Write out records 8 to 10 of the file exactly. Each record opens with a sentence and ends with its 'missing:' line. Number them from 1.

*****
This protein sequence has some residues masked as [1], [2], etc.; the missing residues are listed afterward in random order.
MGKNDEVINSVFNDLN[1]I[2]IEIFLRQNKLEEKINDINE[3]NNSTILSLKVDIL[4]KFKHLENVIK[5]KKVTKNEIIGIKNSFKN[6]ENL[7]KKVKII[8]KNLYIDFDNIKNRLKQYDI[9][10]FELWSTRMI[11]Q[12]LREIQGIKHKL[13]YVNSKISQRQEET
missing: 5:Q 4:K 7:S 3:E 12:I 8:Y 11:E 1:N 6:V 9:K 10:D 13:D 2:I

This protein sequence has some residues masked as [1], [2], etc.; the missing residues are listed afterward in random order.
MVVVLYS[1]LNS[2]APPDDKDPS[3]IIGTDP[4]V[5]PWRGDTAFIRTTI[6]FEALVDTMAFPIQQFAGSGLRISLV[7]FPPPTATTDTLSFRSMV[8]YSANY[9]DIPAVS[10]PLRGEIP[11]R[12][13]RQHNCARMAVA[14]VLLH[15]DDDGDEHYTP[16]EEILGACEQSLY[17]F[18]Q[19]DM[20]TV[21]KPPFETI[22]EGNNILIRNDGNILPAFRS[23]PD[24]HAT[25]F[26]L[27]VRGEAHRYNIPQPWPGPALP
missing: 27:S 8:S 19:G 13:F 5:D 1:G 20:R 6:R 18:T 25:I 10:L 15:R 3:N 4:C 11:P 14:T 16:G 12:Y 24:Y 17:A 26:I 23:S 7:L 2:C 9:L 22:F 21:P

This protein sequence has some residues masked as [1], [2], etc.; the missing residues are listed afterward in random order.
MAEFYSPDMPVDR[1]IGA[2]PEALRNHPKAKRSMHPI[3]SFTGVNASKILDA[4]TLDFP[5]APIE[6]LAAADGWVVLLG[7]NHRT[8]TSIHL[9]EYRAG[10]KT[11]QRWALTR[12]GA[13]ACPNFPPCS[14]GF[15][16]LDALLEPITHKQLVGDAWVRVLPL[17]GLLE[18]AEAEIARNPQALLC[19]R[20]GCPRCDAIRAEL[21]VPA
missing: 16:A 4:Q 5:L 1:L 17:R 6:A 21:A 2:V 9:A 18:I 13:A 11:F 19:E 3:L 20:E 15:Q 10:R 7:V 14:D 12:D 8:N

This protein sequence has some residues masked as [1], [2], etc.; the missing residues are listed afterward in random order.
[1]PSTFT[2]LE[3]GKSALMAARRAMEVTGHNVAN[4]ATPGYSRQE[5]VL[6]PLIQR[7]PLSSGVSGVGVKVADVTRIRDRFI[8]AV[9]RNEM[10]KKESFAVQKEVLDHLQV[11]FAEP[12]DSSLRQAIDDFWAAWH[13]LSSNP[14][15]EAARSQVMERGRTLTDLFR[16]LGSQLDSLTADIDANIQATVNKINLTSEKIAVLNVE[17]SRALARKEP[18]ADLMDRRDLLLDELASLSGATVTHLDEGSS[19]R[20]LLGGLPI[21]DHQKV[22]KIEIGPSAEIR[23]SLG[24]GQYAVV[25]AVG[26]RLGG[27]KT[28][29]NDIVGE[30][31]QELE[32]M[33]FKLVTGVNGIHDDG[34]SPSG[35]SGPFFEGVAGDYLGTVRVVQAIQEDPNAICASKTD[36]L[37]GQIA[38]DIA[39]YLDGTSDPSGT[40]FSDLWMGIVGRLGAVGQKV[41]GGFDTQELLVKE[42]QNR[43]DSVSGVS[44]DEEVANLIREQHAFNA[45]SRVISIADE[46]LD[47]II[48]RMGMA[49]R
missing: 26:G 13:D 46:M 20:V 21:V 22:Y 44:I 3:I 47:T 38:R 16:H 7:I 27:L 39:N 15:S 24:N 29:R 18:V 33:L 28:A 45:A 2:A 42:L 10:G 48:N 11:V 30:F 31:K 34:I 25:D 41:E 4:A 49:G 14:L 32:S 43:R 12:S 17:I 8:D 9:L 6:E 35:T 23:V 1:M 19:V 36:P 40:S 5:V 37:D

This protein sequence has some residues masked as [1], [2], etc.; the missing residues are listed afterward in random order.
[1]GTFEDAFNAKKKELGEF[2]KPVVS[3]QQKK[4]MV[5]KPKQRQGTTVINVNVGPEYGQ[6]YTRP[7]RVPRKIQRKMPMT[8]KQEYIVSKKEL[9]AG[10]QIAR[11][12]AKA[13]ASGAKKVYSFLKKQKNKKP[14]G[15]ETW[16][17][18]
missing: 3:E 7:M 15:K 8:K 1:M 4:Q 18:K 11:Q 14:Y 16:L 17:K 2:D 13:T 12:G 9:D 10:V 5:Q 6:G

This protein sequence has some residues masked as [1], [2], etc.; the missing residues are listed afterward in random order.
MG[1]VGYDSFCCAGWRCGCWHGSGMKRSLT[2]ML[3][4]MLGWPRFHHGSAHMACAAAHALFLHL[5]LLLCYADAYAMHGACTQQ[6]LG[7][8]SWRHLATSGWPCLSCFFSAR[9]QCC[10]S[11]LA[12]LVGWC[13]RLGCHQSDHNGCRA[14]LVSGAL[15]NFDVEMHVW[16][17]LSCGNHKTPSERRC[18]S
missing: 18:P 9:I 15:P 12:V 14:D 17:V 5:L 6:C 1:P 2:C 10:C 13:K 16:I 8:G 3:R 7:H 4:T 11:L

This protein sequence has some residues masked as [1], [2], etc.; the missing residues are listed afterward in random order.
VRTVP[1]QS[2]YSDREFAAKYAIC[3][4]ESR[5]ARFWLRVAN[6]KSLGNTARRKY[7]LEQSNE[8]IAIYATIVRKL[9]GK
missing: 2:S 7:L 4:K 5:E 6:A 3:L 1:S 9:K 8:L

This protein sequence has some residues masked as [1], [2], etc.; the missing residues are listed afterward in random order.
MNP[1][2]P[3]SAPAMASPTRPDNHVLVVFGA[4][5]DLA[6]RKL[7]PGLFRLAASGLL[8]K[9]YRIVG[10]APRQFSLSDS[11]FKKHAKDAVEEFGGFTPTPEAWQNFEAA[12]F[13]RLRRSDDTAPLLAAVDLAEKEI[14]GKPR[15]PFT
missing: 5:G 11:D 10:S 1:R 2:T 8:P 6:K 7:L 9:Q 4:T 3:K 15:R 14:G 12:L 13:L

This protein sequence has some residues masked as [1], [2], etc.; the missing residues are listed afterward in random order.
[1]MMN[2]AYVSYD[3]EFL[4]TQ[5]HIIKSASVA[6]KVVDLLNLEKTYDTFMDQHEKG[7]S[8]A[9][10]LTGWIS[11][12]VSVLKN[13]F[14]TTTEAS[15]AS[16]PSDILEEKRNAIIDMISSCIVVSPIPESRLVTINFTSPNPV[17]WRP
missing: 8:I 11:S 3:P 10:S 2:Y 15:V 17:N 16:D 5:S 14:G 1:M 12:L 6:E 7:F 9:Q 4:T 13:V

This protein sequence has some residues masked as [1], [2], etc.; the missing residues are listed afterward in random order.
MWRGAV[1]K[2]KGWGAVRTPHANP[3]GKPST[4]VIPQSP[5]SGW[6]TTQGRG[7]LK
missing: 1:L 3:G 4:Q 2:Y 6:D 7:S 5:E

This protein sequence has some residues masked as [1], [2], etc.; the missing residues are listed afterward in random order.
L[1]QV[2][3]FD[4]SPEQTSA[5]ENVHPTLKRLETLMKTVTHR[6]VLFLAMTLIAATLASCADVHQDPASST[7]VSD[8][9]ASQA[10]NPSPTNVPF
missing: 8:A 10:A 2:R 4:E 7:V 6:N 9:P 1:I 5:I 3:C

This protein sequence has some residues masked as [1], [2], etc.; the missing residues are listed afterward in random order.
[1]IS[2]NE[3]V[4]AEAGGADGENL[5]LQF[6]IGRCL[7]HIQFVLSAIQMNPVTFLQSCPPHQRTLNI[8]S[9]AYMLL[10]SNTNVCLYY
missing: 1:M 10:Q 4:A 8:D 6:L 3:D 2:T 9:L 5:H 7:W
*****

This protein sequence has some residues masked as [1], [2], etc.; the missing residues are listed afterward in random order.
MNP[1][2]P[3]SAPAMASPTRPDNHVLVVFGA[4][5]DLA[6]RKL[7]PGLFRLAASGLL[8]K[9]YRIVG[10]APRQFSLSDS[11]FKKHAKDAVEEFGGFTPTPEAWQNFEAA[12]F[13]RLRRSDDTAPLLAAVDLAEKEI[14]GKPR[15]PFT
missing: 5:G 11:D 10:S 1:R 2:T 8:P 6:K 7:L 9:Q 4:T 3:K 15:R 14:G 12:L 13:L

This protein sequence has some residues masked as [1], [2], etc.; the missing residues are listed afterward in random order.
[1]MMN[2]AYVSYD[3]EFL[4]TQ[5]HIIKSASVA[6]KVVDLLNLEKTYDTFMDQHEKG[7]S[8]A[9][10]LTGWIS[11][12]VSVLKN[13]F[14]TTTEAS[15]AS[16]PSDILEEKRNAIIDMISSCIVVSPIPESRLVTINFTSPNPV[17]WRP
missing: 8:I 11:S 3:P 10:S 2:Y 15:V 17:N 16:D 5:S 14:G 1:M 12:L 6:E 7:F 9:Q 4:T 13:V

This protein sequence has some residues masked as [1], [2], etc.; the missing residues are listed afterward in random order.
MWRGAV[1]K[2]KGWGAVRTPHANP[3]GKPST[4]VIPQSP[5]SGW[6]TTQGRG[7]LK
missing: 1:L 3:G 4:Q 2:Y 6:D 7:S 5:E